FIG. 5 shows a fourth embodiment of the corner-load adjustment lever. Again, the parts which are the same as in FIG. 2 are designated in the same manner.

Corner-load adjustment lever 22" is connected here in such a manner to mounting block 5 that no concentrated thin area is created but rather a fairly large rather thin area. This thinner rather thin area is formed by area 31 and also by area 30, which is not quite as thin but nevertheless exhibits a noticeable flexibility due to its length. Area 30 is furthermore reinforced by reinforcing metal sheet 29 fastened by screws 32 to the back side of mounting block 5. In this embodiment, the thinnest area 31 is located distinctly above moving joint 17 of guide rod 7, to wit, so far above it that the effective center of rotation for corner-load adjustment lever 22", which is determined both by area 31 and also by area 30 together with reinforcing metal sheet 29, is located precisely at the height of moving joint 17 of guide rod 7. In this manner, manufacturing variations can then be compensated by mounting a somewhat thicker or a somewhat thinner reinforcing metal sheet 29.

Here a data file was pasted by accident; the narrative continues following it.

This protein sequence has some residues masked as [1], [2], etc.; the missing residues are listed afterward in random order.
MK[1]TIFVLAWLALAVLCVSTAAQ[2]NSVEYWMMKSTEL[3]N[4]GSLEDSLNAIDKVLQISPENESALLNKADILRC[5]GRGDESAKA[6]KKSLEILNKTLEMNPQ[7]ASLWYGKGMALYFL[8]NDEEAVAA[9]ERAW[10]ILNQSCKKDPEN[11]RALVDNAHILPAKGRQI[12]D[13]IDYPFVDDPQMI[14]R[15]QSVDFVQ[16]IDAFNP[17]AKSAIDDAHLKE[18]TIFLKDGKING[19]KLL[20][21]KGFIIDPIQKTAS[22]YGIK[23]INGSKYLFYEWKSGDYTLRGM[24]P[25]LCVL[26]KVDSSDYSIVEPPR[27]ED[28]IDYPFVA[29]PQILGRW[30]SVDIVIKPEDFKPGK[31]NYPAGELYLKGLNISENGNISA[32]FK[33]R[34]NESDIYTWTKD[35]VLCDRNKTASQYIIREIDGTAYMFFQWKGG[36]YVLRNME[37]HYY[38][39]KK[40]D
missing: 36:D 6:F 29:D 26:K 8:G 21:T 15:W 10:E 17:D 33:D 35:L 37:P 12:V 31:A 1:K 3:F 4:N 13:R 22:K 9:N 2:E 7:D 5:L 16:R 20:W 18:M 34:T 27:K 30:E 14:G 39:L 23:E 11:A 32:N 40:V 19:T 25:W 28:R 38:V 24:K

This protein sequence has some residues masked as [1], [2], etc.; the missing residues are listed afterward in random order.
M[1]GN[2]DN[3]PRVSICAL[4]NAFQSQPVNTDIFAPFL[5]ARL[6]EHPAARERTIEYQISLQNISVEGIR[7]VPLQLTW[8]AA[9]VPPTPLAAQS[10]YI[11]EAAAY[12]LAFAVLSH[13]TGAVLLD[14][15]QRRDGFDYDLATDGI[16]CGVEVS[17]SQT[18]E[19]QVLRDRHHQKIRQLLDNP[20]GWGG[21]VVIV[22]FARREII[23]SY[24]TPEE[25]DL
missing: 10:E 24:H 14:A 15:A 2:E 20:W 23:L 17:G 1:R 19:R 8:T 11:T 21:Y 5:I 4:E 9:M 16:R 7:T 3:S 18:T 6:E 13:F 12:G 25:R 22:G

It is, of course, also possible not to have any adjustability. Area 30 is then made so thick that thinnest area 31 and area 30 result in a center of rotation for the corner-load adjustment lever which is located exactly at the height of moving joint 17 of guide rod 7.

Patent Citations
Cited PatentFiling datePublication dateApplicantTitle
US4153126 *Mar 13, 1978May 8, 1979Sartorius-Werke Gmbh (Und Vorm. Gottinger Prazisionswaagenfabrick Gmbh)Parallel construction for a top-loading balance
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Referenced by
Citing PatentFiling datePublication dateApplicantTitle
US4850443 *Sep 13, 1988Jul 25, 1989Triangle Package MachineryWeighing scale
US4872522 *Dec 13, 1988Oct 10, 1989Metter Instrumente AgElectronic weighing apparatus including guide adjusting means